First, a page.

America's defense aerospace firms would like you to know that those badass fighter jets that keep you safe didn't just appear by magic -- they were built by humble, mom-and-pop American companies just struggling to get by in this crazy world of ours. These small businesses, whose names you've probably never heard (Bow-wing? Lock-heart? Pratt & Something?) have asked for just a little bit of time this week to make their case in Washington.
Because the defense aerospace sector doesn't already have enough throw weight around the capital, it has declared this National Aerospace Week, the goal of which "is to highlight the important contributions of the U.S. aerospace industry with a series of events during the week in Washington, D.C. and in manufacturing communities around the country."
On Tuesday, as you've read, top aerospace officials met with Secretary Panetta to press him to help protect budgets and relax export controls to make it easier for them to trade overseas. On Wednesday, top leaders convened a news conference at the National Press Club, where they warned of the "devastating job losses, national security threats and infrastructure implications that would result from budget cuts put in motion by this summer's debt-ceiling deal." Later, the Aerospace Industries Association was set to present Washington Sen. Patty Murray with its Wings of Liberty award, "in recognition of her longtime support of the aerospace and defense industry." Et cetera.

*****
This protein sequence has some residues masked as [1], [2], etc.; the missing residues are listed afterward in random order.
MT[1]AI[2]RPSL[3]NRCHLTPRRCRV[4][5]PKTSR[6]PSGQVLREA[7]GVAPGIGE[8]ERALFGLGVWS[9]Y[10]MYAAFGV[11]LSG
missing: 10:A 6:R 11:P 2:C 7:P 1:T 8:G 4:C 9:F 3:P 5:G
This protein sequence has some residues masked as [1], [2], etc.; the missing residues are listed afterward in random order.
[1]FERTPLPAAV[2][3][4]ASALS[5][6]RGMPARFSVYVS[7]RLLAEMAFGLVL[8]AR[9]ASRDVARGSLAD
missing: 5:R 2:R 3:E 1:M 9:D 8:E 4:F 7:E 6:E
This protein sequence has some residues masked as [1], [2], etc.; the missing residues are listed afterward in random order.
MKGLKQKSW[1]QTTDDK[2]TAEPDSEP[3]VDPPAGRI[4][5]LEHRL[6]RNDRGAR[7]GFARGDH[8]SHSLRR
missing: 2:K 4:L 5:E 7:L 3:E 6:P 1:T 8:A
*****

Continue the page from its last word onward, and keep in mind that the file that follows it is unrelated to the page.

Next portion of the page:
In short -- the aerospace industry sees a major threat in the prospect of the coming billions in defense spending reductions, and no wonder. Its argument is simple: If budget cuts force us to lay off our skilled engineers, close our factories filled with advanced equipment or even get out of the defense game altogether, America will lose something it may never get back. Or, if the U.S. does want it back, the costs to reconstitute the defense aerospace industry will be prohibitive compared with what they would've been if Congress had only been reasonable in the first place.
Not a new argument, but as the super-committee continues its debate and Senate appropriators agree to freeze defense spending, it takes on new urgency for the industry. Do you think the companies make a compelling case?